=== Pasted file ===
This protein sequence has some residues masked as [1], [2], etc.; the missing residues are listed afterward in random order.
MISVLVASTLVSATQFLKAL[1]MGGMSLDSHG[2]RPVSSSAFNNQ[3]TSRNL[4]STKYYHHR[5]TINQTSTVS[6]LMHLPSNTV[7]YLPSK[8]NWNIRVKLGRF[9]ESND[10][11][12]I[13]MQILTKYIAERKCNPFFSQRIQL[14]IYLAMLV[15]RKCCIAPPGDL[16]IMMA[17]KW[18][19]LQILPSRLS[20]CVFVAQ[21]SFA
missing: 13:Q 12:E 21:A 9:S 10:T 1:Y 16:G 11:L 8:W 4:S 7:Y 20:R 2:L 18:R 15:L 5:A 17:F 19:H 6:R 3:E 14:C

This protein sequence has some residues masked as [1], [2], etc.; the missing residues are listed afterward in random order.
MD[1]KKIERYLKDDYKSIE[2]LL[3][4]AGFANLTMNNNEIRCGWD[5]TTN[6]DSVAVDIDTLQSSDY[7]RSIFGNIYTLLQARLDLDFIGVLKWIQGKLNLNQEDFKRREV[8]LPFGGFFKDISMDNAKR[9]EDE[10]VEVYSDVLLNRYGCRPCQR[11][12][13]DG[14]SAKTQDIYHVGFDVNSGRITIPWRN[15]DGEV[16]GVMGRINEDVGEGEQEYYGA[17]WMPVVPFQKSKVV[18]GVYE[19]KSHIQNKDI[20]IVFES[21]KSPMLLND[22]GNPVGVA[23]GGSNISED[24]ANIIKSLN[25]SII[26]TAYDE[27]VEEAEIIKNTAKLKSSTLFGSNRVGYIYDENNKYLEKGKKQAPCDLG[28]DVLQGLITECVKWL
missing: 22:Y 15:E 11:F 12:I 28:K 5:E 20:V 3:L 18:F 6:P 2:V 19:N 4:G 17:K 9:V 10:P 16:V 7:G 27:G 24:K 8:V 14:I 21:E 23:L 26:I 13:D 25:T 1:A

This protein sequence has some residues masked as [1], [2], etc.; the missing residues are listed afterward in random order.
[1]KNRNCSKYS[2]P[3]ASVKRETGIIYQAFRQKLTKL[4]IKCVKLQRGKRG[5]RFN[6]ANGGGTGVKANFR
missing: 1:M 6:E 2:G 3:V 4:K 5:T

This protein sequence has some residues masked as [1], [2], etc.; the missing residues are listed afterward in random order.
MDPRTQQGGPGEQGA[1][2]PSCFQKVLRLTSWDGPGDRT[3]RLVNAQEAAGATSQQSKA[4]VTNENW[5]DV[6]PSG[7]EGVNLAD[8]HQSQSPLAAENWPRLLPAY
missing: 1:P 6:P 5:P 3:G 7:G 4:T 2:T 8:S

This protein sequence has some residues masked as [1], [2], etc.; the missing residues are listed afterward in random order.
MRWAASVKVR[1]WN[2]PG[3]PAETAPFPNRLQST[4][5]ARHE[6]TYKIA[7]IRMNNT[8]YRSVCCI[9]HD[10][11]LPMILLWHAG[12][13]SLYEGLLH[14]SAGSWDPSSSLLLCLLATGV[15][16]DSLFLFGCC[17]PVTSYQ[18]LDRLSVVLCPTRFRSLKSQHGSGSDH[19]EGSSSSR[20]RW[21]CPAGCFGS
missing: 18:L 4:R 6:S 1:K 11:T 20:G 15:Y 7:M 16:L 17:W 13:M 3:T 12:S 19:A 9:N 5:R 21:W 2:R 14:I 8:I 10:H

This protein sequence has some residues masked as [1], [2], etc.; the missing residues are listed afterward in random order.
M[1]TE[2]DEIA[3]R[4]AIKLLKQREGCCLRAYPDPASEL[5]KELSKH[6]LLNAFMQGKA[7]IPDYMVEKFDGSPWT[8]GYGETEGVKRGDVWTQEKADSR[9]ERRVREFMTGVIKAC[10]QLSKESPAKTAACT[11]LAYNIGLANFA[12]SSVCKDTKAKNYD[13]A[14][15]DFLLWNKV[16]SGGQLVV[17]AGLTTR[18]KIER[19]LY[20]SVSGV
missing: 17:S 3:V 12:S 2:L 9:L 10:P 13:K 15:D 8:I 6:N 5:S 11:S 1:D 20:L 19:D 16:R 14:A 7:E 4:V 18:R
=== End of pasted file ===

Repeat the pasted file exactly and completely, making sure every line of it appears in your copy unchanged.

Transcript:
This protein sequence has some residues masked as [1], [2], etc.; the missing residues are listed afterward in random order.
MISVLVASTLVSATQFLKAL[1]MGGMSLDSHG[2]RPVSSSAFNNQ[3]TSRNL[4]STKYYHHR[5]TINQTSTVS[6]LMHLPSNTV[7]YLPSK[8]NWNIRVKLGRF[9]ESND[10][11][12]I[13]MQILTKYIAERKCNPFFSQRIQL[14]IYLAMLV[15]RKCCIAPPGDL[16]IMMA[17]KW[18][19]LQILPSRLS[20]CVFVAQ[21]SFA
missing: 13:Q 12:E 21:A 9:S 10:T 1:Y 16:G 11:L 8:W 4:S 7:Y 20:R 2:L 18:R 15:L 5:A 17:F 19:H 6:R 3:E 14:C

This protein sequence has some residues masked as [1], [2], etc.; the missing residues are listed afterward in random order.
MD[1]KKIERYLKDDYKSIE[2]LL[3][4]AGFANLTMNNNEIRCGWD[5]TTN[6]DSVAVDIDTLQSSDY[7]RSIFGNIYTLLQARLDLDFIGVLKWIQGKLNLNQEDFKRREV[8]LPFGGFFKDISMDNAKR[9]EDE[10]VEVYSDVLLNRYGCRPCQR[11][12][13]DG[14]SAKTQDIYHVGFDVNSGRITIPWRN[15]DGEV[16]GVMGRINEDVGEGEQEYYGA[17]WMPVVPFQKSKVV[18]GVYE[19]KSHIQNKDI[20]IVFES[21]KSPMLLND[22]GNPVGVA[23]GGSNISED[24]ANIIKSLN[25]SII[26]TAYDE[27]VEEAEIIKNTAKLKSSTLFGSNRVGYIYDENNKYLEKGKKQAPCDLG[28]DVLQGLITECVKWL
missing: 22:Y 15:E 11:F 12:I 28:K 5:E 20:V 3:L 18:F 6:P 2:V 19:N 4:G 17:K 9:V 10:P 16:V 7:G 27:G 24:K 8:V 14:I 21:E 23:L 26:I 13:D 25:T 1:A

This protein sequence has some residues masked as [1], [2], etc.; the missing residues are listed afterward in random order.
[1]KNRNCSKYS[2]P[3]ASVKRETGIIYQAFRQKLTKL[4]IKCVKLQRGKRG[5]RFN[6]ANGGGTGVKANFR
missing: 1:M 6:E 2:G 3:V 4:K 5:T

This protein sequence has some residues masked as [1], [2], etc.; the missing residues are listed afterward in random order.
MDPRTQQGGPGEQGA[1][2]PSCFQKVLRLTSWDGPGDRT[3]RLVNAQEAAGATSQQSKA[4]VTNENW[5]DV[6]PSG[7]EGVNLAD[8]HQSQSPLAAENWPRLLPAY
missing: 1:P 6:P 5:P 3:G 7:G 4:T 2:T 8:S

This protein sequence has some residues masked as [1], [2], etc.; the missing residues are listed afterward in random order.
MRWAASVKVR[1]WN[2]PG[3]PAETAPFPNRLQST[4][5]ARHE[6]TYKIA[7]IRMNNT[8]YRSVCCI[9]HD[10][11]LPMILLWHAG[12][13]SLYEGLLH[14]SAGSWDPSSSLLLCLLATGV[15][16]DSLFLFGCC[17]PVTSYQ[18]LDRLSVVLCPTRFRSLKSQHGSGSDH[19]EGSSSSR[20]RW[21]CPAGCFGS
missing: 18:L 4:R 6:S 1:K 11:T 20:G 15:Y 7:M 16:L 17:W 13:M 3:T 12:S 19:A 9:N 5:R 21:W 2:R 14:I 8:I 10:H

This protein sequence has some residues masked as [1], [2], etc.; the missing residues are listed afterward in random order.
M[1]TE[2]DEIA[3]R[4]AIKLLKQREGCCLRAYPDPASEL[5]KELSKH[6]LLNAFMQGKA[7]IPDYMVEKFDGSPWT[8]GYGETEGVKRGDVWTQEKADSR[9]ERRVREFMTGVIKAC[10]QLSKESPAKTAACT[11]LAYNIGLANFA[12]SSVCKDTKAKNYD[13]A[14][15]DFLLWNKV[16]SGGQLVV[17]AGLTTR[18]KIER[19]LY[20]SVSGV
missing: 17:S 3:V 12:S 2:L 9:L 10:P 13:K 15:D 8:I 6:N 5:S 11:S 1:D 20:L 19:D 16:R 14:A 7:E 4:V 18:R